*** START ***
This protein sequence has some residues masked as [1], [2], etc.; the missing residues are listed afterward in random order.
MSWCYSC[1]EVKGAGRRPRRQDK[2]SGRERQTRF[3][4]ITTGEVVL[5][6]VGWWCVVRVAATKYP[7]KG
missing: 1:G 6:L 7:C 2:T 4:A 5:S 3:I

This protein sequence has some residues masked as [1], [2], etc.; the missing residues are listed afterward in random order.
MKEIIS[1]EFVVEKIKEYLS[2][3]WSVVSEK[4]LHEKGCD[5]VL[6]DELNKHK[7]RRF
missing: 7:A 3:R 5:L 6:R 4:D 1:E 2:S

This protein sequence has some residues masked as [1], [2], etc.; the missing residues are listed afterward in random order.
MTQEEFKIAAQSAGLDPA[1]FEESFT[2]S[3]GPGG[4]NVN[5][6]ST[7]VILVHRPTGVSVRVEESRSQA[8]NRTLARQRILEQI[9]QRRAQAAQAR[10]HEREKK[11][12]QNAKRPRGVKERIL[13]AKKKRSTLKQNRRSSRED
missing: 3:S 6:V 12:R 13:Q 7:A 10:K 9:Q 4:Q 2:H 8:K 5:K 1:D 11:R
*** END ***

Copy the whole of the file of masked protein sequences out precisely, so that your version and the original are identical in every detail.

This protein sequence has some residues masked as [1], [2], etc.; the missing residues are listed afterward in random order.
MSWCYSC[1]EVKGAGRRPRRQDK[2]SGRERQTRF[3][4]ITTGEVVL[5][6]VGWWCVVRVAATKYP[7]KG
missing: 1:G 6:L 7:C 2:T 4:A 5:S 3:I

This protein sequence has some residues masked as [1], [2], etc.; the missing residues are listed afterward in random order.
MKEIIS[1]EFVVEKIKEYLS[2][3]WSVVSEK[4]LHEKGCD[5]VL[6]DELNKHK[7]RRF
missing: 7:A 3:R 5:L 6:R 4:D 1:E 2:S

This protein sequence has some residues masked as [1], [2], etc.; the missing residues are listed afterward in random order.
MTQEEFKIAAQSAGLDPA[1]FEESFT[2]S[3]GPGG[4]NVN[5][6]ST[7]VILVHRPTGVSVRVEESRSQA[8]NRTLARQRILEQI[9]QRRAQAAQAR[10]HEREKK[11][12]QNAKRPRGVKERIL[13]AKKKRSTLKQNRRSSRED
missing: 3:S 6:V 12:R 13:Q 7:A 10:K 9:Q 4:Q 2:H 8:K 5:K 1:D 11:R